Promoting observation, free range exploration, sense of place and citizen science, through the field notes of a naturalist.

Sunday, 27 December 2020

A touch of nostalgia


A few weeks back I indulged in a tiny bit of personal nostalgia. This goes back to the days of weekend bird ringing sessions with Percy Playford and Tom (Gordon) Boyland on the edge of Llandegfedd Reservoir in Cwmbrwch Wood. Sadly neither Percy or Gordon are with us.

I had my first trainee ringing licence as a teenager in the late 1970's, when most of my activities centred on the ringing of pied flycatchers in the half a dozen or so nest box colonies established by Percy. In the early 1980's we moved to set up a ringing station on the southern edge of Llandgedfedd Reservoir. Here on weekends outside of the breeding season we ran regular mist netting seasons in the comfort of a former fisherman's hut donated by Welsh Water. After many years of enjoyable Saturday sessions Percy became ill and our ringing ceased. Following Percy's death Welsh Water moved the ringing station to the north end so a new 'A' ringer could carry on the work. Disappointingly, this was short lived and the hut fell into disrepair and eventually collapsed beyond salvage.

Starting from the reservoir's dam the water level was sufficiently low enough to reveal a discarded suitcase encrusted with the non-native zebra mussel. I wonder what's inside! The footpath through Cwmbrwch wood is sign posted from the dam and is well worn initially but becomes challenging before it emerges into Sor Brook picnic area. Part way through a fallen tree provides a gap just enough to view the location of our former ringing station. Here too, someone has cut the thick stem of an ivy covered tree presumably thinking that it is detrimental to the trees wellbeing.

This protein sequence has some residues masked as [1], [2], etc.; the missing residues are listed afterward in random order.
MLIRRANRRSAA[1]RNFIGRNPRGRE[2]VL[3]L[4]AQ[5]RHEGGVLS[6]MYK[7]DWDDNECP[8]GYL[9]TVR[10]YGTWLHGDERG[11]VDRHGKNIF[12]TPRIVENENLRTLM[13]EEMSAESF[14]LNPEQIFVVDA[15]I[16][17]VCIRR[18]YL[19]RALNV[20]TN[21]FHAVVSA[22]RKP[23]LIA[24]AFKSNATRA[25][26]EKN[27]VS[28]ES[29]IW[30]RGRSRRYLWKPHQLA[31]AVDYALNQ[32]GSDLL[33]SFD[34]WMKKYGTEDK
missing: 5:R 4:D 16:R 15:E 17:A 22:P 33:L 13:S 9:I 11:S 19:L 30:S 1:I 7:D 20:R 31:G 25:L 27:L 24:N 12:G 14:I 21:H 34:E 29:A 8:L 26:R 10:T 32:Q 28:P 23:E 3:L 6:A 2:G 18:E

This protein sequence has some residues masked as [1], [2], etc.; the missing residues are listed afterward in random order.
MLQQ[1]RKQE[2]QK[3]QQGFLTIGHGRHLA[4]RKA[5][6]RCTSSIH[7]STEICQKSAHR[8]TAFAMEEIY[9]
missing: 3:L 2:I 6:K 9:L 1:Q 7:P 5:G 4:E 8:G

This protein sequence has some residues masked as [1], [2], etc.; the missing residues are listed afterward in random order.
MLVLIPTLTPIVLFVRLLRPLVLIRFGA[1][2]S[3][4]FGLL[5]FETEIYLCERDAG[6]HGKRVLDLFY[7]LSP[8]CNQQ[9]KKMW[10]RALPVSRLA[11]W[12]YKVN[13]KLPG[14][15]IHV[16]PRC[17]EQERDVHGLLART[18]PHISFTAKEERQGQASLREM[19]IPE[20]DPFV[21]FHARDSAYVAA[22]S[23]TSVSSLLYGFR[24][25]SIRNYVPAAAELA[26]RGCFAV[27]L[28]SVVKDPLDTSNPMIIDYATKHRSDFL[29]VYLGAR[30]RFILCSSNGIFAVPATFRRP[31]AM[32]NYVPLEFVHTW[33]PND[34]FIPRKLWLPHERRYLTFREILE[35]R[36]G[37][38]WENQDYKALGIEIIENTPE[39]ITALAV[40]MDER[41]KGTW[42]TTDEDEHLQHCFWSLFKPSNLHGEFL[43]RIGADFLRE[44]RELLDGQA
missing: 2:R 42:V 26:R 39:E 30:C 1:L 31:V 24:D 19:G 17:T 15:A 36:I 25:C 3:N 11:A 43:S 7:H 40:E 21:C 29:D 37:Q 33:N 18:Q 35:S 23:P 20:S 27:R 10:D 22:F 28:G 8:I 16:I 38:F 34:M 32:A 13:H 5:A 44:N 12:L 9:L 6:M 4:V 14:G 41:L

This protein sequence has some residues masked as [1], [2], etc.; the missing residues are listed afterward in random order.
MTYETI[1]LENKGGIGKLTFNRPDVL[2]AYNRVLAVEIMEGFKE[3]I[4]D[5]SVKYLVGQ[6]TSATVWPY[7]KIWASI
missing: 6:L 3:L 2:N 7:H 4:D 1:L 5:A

Emerging into the open grassland of Sor Brook picnic area a couple of raven called loudly from the top of some nearby conifer trees. Turning over some drift wood at the edge of the brook revealed a small European eel. Going back to my ringing days I remember this watercourse holding a significant population of elvers, so it was great to see they are still present.

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